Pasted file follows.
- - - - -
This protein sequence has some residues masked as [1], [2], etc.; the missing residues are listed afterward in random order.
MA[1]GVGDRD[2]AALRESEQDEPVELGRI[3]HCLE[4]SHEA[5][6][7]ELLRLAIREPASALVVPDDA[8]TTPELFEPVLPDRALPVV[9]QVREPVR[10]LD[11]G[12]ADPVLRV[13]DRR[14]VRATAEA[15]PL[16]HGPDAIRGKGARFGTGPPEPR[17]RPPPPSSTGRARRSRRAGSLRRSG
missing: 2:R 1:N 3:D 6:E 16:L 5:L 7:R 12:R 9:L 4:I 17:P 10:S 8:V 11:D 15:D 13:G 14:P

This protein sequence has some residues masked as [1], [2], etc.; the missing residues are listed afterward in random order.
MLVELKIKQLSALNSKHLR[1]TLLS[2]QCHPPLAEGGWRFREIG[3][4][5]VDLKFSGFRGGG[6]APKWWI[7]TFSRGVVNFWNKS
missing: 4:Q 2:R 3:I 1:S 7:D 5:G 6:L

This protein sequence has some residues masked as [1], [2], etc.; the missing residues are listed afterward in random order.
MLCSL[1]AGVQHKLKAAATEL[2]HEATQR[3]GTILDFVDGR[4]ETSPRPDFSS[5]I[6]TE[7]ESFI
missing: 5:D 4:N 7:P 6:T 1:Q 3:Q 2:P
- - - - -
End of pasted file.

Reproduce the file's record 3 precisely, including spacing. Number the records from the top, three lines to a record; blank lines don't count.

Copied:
This protein sequence has some residues masked as [1], [2], etc.; the missing residues are listed afterward in random order.
MLCSL[1]AGVQHKLKAAATEL[2]HEATQR[3]GTILDFVDGR[4]ETSPRPDFSS[5]I[6]TE[7]ESFI
missing: 5:D 4:N 7:P 6:T 1:Q 3:Q 2:P